Awareness and management of cybersecurity risk is improving in Australia's financial market, said the Australian Securities and Investments Commission (ASIC), but there is still room for improvement across the entire sector.
The remarks were made in a new report [PDF] from the corporate regulator that compiles trends from self-assessment surveys completed by financial markets firms.
Report 651 from ASIC, Cyber resilience of firms in Australia's financial markets: 2018–19 is an update to 2017's Report 555, Cyber resilience of firms in Australia's financial markets.
In both 2017 and 2018, ASIC asked participants to assess their cyber resilience against the National Institute of Standards in Technology (NIST) Cybersecurity Framework.
The NIST Framework allows firms to assess cyber resilience against five functions: Identify, protect, detect, respond, and recover, using a maturity scale of where they are now and where they intend to be in 12-18 months.
"The cyber resilience of firms operating in Australia's markets has improved since Report 555, with an average increase of 15% across all cyber resilience functions between cycle one and two," ASIC wrote.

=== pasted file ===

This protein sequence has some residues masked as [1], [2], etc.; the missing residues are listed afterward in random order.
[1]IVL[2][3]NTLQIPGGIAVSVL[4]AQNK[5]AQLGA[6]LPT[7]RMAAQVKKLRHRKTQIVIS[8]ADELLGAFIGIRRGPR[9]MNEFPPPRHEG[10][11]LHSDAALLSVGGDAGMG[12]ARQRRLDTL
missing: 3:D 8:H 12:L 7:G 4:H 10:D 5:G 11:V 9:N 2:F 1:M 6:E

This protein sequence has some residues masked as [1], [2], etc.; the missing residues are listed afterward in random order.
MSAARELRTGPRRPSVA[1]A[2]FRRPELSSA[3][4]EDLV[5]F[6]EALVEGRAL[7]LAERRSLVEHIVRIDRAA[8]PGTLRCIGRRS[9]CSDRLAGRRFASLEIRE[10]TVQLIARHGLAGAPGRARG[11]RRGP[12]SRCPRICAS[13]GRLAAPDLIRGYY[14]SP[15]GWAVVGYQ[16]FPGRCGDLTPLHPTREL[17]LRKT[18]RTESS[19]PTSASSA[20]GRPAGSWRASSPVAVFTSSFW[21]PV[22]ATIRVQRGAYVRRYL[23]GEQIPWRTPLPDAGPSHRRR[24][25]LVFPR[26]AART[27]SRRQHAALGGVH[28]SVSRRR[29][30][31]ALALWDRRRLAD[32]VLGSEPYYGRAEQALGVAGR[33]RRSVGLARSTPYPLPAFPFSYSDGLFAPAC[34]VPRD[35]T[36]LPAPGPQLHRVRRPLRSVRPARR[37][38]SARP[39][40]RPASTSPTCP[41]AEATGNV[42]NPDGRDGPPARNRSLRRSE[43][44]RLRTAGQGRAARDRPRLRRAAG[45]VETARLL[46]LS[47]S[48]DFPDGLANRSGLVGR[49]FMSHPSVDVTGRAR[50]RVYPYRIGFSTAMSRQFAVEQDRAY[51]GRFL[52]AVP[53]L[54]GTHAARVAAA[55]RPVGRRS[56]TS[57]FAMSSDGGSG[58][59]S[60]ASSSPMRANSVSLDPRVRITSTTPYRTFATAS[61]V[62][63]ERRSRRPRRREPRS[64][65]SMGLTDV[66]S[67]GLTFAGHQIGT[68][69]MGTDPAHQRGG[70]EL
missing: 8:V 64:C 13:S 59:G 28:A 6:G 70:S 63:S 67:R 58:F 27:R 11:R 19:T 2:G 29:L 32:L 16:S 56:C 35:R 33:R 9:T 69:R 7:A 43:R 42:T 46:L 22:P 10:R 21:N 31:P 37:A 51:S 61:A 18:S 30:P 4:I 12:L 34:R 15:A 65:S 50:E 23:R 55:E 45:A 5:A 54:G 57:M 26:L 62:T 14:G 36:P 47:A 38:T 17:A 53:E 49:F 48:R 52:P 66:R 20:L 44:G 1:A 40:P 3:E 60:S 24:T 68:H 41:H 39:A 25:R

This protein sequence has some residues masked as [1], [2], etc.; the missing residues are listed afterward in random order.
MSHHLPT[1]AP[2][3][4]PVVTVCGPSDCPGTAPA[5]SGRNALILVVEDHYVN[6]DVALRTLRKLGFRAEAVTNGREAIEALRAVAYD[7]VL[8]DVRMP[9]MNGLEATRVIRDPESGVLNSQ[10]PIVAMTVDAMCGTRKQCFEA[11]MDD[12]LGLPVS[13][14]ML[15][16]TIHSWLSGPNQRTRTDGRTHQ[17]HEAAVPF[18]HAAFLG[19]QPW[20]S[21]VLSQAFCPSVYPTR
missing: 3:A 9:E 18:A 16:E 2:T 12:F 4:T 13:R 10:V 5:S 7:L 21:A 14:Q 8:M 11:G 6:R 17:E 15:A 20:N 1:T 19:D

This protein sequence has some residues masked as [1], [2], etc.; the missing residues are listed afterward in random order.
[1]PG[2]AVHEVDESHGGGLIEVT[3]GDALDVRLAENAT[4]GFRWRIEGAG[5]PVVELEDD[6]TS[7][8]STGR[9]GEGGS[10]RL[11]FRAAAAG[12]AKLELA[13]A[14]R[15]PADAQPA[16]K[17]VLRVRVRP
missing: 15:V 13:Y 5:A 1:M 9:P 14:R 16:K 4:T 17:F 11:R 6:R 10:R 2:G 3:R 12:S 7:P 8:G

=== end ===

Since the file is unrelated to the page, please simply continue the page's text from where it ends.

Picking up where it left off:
"Organisations are alert to cybersecurity threats to their business and have focused their resources and efforts on improving their cybersecurity governance, risk management, and response and recovery capabilities."
ASIC said while the cyber resilience of firms has improved, many have found it challenging to meet the targets they set in cycle one, attributing this to setting overly ambitious targets, a continually changing threat environment, limited organisational capability, and limited access to specialised skills and resources.
The report said cybersecurity governance, risk strategies, and management "trended up" in large firms, with 90% flagged as repeatable or adaptive.
Asset management and supply chain risk management have been isolated as areas of improvement by many large firms.
ASIC said user access management is "tightly managed" with 91% of firms, indicating a repeatable or adaptive rating. Large firms are also extending the limits of monitoring and detection capabilities, ASIC said, with 60% flagged as repeatable and 20–25% as adaptive.
"Many have invested in security operation centres that have skilled teams proactively monitoring threats against their organisations," ASIC added.
The corporate watchdog said it can see considerable improvements to response planning and mitigation action planning, as well as improvements to ensure events, when they occur, are "contained, do not propagate, and are neutralised as quickly as possible"
Meanwhile, the report said small to medium-sized enterprises (SMEs) have made good progress since cycle one, but further improvement is required. 80% of SMEs assessed themselves as repeatable or better in cybersecurity risk governance.
ASIC said SMEs have driven significant improvement in detection capabilities, with continuous monitoring experiencing a 25% improvement.
Over 80% of SMEs now report their cybersecurity maturity as repeatable or adaptive, which ASIC said was a "big improvement" on cycle one.